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On January 7th, Twitter co-founder Biz Stone and his company, Jelly Industries, revealed the news about a brand new pseudo search engine: “Jelly.” With Google dominating the search world, it’s a bold move for the company.

Jelly operates like social media with a search engine. However, instead of searching for specific topics, you ask questions. These questions are sent to your social networks (the followers of your immediate circle) instead of to the rest of the Internet, but only if they have the Jelly app. On paper, this adds a level of empathy to your searches. Instead of getting a cold, heartless answer from Google, it’s one of your followers helping you out.

One of the flagship features that Jelly Industries gives is the photo function. When you ask a question, you need to take a photo as well. The example Jelly Industries gives is of a person taking a photo of something weird, circling it with their finger, then sending it out to their followers to see if anyone knows what it is.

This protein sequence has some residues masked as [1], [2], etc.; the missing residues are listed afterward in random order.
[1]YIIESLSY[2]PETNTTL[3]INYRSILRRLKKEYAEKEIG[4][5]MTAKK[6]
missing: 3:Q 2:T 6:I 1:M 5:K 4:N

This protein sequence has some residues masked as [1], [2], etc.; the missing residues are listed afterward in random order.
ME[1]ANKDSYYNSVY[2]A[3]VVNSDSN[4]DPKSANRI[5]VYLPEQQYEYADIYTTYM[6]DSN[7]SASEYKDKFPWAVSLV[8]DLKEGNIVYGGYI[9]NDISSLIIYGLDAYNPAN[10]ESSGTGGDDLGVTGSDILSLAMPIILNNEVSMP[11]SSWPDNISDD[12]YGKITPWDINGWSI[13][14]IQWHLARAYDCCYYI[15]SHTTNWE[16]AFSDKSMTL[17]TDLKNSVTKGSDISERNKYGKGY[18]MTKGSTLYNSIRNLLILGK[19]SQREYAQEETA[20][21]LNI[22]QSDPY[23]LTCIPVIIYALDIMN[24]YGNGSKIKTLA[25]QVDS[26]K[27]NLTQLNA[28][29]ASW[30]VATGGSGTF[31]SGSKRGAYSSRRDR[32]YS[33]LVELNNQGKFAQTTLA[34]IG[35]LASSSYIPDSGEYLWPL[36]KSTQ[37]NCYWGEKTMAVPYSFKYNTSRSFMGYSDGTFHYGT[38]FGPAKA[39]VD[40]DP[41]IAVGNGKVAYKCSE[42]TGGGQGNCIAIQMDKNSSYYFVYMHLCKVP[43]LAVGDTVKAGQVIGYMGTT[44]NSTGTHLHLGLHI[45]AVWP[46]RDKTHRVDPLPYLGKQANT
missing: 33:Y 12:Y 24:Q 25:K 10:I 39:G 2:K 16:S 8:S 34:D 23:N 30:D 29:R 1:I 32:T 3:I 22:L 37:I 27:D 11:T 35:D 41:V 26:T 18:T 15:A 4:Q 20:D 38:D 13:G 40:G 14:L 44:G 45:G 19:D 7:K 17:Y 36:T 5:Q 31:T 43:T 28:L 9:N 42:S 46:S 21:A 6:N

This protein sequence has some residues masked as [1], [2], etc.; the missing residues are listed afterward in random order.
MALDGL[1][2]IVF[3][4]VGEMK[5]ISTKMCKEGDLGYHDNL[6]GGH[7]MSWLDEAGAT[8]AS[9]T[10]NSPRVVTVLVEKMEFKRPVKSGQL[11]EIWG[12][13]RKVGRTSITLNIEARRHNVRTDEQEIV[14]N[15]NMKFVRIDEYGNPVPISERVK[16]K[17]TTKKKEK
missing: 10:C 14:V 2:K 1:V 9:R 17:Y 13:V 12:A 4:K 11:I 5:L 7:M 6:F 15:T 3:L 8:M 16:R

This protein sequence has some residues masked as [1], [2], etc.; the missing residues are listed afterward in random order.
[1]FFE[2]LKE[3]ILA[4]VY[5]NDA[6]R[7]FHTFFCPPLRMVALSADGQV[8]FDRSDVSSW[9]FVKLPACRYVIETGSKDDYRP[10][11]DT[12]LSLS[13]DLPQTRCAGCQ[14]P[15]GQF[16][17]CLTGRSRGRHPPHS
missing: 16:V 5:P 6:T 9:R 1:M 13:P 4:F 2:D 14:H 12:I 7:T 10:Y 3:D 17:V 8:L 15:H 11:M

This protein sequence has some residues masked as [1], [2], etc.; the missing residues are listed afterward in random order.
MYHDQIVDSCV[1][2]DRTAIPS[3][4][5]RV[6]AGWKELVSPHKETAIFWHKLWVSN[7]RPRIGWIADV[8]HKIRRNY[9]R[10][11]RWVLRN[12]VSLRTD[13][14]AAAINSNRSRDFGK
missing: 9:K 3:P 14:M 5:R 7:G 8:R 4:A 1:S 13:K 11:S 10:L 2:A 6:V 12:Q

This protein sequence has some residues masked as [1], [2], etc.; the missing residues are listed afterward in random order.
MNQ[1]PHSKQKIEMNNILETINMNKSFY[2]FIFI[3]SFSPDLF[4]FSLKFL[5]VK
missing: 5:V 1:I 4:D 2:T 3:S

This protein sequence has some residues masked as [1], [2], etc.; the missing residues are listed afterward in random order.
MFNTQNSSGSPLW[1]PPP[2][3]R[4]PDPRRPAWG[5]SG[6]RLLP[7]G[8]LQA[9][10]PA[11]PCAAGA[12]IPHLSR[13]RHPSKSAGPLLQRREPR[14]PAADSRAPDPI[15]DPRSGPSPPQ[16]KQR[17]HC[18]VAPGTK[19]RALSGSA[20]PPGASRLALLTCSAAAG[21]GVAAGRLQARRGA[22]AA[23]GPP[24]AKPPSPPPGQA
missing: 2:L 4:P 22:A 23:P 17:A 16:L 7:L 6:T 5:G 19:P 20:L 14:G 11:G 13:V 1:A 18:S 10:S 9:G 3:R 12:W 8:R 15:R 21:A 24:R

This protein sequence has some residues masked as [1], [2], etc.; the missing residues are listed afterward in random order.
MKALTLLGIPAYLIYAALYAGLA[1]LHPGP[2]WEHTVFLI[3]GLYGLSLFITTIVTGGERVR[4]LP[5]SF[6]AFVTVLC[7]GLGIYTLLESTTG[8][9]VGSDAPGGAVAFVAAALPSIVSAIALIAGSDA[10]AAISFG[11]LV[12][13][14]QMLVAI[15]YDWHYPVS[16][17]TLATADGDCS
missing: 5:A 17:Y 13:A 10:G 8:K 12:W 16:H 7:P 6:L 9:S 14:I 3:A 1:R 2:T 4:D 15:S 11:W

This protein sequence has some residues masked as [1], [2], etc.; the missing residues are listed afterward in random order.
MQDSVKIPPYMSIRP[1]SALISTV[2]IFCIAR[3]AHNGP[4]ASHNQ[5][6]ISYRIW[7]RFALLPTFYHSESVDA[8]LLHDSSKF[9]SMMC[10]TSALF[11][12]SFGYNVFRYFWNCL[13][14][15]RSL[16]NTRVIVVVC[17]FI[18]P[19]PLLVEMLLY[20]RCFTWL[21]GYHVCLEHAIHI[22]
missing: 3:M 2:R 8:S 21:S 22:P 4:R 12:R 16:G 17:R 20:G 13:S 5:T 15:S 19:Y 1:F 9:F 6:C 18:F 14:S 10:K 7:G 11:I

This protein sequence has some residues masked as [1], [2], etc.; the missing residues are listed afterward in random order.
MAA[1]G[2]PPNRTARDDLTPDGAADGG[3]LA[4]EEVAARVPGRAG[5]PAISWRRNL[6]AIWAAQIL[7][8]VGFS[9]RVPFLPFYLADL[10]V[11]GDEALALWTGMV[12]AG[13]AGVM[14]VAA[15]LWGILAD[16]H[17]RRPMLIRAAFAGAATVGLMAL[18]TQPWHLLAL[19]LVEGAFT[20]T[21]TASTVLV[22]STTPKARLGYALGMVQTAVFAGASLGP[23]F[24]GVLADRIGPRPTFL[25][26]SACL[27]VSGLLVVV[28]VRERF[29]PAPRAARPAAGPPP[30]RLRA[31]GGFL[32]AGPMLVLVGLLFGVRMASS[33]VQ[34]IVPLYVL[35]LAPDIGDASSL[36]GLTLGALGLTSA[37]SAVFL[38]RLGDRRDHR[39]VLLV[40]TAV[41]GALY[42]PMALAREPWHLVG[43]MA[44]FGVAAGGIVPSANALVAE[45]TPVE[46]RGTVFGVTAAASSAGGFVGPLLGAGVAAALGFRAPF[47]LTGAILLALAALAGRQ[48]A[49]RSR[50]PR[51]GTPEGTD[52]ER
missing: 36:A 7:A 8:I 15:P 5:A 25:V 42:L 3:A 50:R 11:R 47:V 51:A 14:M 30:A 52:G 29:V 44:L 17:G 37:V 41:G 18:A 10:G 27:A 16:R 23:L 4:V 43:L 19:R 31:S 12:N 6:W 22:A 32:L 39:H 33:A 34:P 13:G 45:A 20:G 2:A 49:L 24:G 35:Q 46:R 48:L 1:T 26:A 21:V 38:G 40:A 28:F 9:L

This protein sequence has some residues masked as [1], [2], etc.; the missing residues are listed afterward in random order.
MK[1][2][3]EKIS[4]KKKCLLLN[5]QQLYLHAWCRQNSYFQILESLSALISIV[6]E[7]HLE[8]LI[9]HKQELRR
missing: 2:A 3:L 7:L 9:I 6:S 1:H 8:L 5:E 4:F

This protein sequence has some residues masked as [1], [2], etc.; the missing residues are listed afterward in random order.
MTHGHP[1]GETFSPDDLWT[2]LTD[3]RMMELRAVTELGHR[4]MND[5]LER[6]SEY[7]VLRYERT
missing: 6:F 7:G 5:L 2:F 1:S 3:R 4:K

Photo courtesy of the Jelly website. Check it out!

What Does This Mean for Businesses?

Right now?  Not too much.

At the moment, Jelly lacks a lot of business-oriented features. Unlike Twitter or Facebook, you are very limited to your own little circle. For example, you can’t control what to answer, and you can’t look up existing questions. You can’t search for trending topics or check if people are asking about you. As a business, this leaves you with very little control of your brand.

Reviews so far have been mixed, but we believe Jelly is still a very young product with a lot of potential to grow. One beneficial change that might come in the future would be a search function. Giving people the ability to look for existing questions is a simple tweak that would allow businesses the ability to monitor their brand and users to check for existing answers.

Our Recommendation

Keep an eye on Jelly, especially if they announce any new features or changes. Everyone is watching Jelly to see how it performs right now, so taking advantage of it early on could put your company ahead of “the Curve.”